Yes, AI is smart, and yes, it’s getting smarter all the time. The things AI isn’t, however, are just as important as those that it is.
The public’s perception of what artificial intelligence (AI) can do is mostly influenced by science fiction literature and movies. The artists’ visions are often fear-invoking and paint a dystopian view of what an AI is capable of. In this fictional work, AI is often portrayed as all-knowing, superhuman and controlling human life often rising up against and destroying its creator (e.g. 2001: Space Odyssey, Terminator, Ex Machina). This picture, however, does not reflect current reality and it’s unlikely that AI will develop in such a way.
What AI isn’t
It may be helpful to start with what current AI is not. Nowadays, systems that contain AI capabilities are often very focused on one particular task: detecting cats and dogs in pictures, finding company names or lawyers or appointment information in text such as email, or simply playing a game. In particular recently, AI systems that are able to beat humans in an array of games have gotten a lot of press. Chess, Go, and even Poker are now dominated by the machines and the bots are also now trying to compete with humans at video games.
As impressive as these results are, the systems excel in these domains because a game by definition is bound by its rules. Those rules are often clearly defined and the different scenarios that need to be mastered as in Go, for example, are prime for a computer to train on and practice and practice more and more to get even better.
A research area that goes beyond these specific AI system and is called Artificial General Intelligence (GAI) or “strong” AI. This area focuses on better understanding the skills that humans are capable of such as acquiring knowledge, reasoning, and understanding and mastering natural languages. Basically, the capabilities we teach our children at school. GAI is motivated by what humans are able to do and research is making progress, but the resulting systems are nowhere near human-level understanding.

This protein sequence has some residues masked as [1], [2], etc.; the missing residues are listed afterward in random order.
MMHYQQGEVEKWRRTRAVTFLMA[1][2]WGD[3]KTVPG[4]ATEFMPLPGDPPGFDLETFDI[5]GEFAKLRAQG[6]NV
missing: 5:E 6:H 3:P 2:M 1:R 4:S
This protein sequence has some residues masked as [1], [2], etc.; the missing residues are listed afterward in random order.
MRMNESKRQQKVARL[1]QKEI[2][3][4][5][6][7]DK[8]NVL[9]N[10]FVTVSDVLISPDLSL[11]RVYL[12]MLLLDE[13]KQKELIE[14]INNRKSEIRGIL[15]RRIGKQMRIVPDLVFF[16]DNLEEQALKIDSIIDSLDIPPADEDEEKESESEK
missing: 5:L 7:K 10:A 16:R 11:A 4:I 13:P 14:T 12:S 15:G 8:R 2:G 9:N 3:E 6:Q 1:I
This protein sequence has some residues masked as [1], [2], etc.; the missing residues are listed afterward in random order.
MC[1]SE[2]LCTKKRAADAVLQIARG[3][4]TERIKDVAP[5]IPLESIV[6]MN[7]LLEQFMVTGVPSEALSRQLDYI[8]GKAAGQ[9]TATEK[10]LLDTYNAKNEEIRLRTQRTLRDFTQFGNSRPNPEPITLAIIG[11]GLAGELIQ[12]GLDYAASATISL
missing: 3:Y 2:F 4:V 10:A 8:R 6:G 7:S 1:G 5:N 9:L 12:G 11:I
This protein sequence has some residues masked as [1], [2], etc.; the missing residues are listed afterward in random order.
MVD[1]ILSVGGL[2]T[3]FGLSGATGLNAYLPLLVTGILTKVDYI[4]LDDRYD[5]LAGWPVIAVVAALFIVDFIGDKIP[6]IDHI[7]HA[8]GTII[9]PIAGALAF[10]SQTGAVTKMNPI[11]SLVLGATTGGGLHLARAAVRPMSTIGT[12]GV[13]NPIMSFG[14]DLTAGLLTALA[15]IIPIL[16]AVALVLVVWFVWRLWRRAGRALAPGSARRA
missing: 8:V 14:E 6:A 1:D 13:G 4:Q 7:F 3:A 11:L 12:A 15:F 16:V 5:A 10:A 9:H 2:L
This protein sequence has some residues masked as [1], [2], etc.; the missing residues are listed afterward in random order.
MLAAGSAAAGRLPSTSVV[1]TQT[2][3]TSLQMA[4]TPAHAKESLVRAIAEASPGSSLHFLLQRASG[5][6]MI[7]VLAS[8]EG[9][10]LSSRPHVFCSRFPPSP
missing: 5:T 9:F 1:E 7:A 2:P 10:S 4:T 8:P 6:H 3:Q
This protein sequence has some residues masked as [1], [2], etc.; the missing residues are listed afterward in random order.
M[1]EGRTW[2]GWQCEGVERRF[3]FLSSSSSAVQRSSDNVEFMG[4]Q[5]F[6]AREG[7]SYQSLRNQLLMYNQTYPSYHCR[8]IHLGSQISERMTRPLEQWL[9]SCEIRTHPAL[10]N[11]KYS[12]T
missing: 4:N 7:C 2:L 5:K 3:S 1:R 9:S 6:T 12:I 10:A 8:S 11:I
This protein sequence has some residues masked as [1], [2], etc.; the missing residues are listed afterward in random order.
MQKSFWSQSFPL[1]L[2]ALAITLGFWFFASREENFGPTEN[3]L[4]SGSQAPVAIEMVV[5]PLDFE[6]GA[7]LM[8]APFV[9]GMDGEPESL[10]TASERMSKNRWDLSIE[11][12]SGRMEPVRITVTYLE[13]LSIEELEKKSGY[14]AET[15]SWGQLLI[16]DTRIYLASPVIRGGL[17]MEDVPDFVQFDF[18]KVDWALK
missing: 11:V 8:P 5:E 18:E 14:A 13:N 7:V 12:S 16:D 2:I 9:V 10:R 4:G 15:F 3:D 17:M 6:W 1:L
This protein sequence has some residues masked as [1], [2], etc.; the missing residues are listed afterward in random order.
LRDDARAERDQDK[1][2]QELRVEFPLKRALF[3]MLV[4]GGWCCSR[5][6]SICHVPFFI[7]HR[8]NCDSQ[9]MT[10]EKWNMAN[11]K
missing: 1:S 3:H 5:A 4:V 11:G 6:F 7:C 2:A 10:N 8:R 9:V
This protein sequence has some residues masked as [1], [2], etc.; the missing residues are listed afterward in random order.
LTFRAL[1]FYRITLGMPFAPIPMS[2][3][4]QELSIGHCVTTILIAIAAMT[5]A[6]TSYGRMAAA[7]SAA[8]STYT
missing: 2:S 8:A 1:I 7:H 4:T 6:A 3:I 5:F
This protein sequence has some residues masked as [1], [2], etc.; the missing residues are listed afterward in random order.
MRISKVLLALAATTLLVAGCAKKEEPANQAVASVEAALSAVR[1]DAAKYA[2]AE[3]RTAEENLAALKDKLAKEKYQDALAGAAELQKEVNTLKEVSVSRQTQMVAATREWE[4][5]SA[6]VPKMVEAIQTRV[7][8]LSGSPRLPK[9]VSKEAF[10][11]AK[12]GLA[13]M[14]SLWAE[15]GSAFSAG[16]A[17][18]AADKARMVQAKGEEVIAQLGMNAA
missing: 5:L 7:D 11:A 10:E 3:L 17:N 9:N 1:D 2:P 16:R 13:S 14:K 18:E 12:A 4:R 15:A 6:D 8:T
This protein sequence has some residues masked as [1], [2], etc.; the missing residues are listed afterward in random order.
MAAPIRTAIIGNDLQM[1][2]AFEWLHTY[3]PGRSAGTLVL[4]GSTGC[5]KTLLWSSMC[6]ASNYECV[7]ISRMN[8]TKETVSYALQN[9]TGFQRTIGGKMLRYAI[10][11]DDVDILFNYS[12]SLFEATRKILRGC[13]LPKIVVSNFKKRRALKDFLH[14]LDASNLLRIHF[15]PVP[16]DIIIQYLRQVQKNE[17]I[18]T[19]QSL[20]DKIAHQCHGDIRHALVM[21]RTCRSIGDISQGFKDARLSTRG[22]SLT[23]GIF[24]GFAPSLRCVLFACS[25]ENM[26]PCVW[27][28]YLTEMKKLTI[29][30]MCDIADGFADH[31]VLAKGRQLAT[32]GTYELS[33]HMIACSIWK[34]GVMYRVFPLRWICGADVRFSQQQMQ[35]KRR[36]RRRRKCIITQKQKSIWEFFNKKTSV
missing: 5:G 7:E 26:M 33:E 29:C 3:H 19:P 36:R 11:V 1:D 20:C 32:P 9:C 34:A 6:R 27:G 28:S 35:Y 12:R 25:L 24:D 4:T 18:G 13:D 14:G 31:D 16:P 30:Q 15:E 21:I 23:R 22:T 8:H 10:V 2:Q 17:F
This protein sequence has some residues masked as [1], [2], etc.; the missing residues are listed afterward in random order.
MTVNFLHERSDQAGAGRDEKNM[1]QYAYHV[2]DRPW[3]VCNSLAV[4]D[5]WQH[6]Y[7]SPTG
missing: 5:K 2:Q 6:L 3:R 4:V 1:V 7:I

Small children “outsmart” every AI system such as Alexa and Siri in common-sense reasoning, inferencing, drawing analogies, etc. Children even at a young age become quite efficient in drawing inferences (not necessarily correct ones), but they are generally “programmed” to build their own world view and to ask as often as possible the question “why?” They are curious and inquisitive and just want to explore the world around them. Current AI systems don’t do any of the above and are only good at the very specific things we tell them to do such as playing a specific game, recognizing a face, or returning an answer triggered by a set of keywords.
What’s next for AI?
AI might never advance to the human levels of refinement — GAI may be simply an aspirational goal — but it may not need to, either. AI capabilities are currently used in thousands of applications and decision support systems. Their contributions may appear more and more insignificant because we are getting use to them such as finding the best route to my destination, sorting my email for important messages or identifying faces when I want to take a picture.
None of those capabilities invoke any fear of an AI take-over. On the contrary, we often can’t image a world without them.
Very likely, more complex problems such as the ones knowledge workers face will be solved by AI systems, and lawyers, traders, accountants and journalists will ask themselves in the near future how they did their work without the latest classification algorithm. Similarly, medical diagnosis will become more comprehensive. Supply chain analysis will get more complete. Other pressing problems such as world poverty and climate change will also benefit from AI system that can predict food shortages better or analyze carbon emissions and pinpoint sources of emissions more efficiently.
Are we off to a bright future then? AI systems, as they exist today, will most likely not rise up against us and destroy humanity. However, how humans will use the systems is up to them and the societal changes of using these technology are only becoming apparent to use. Fake news and the spread through social media via automated bots as well as the impact of self-driving car technology to the current workforce are early indicators that fundamental changes are on its way and we as a society have to decide and plan how to make sure the implications for the environment, the society, and world peace are steered into the right direction.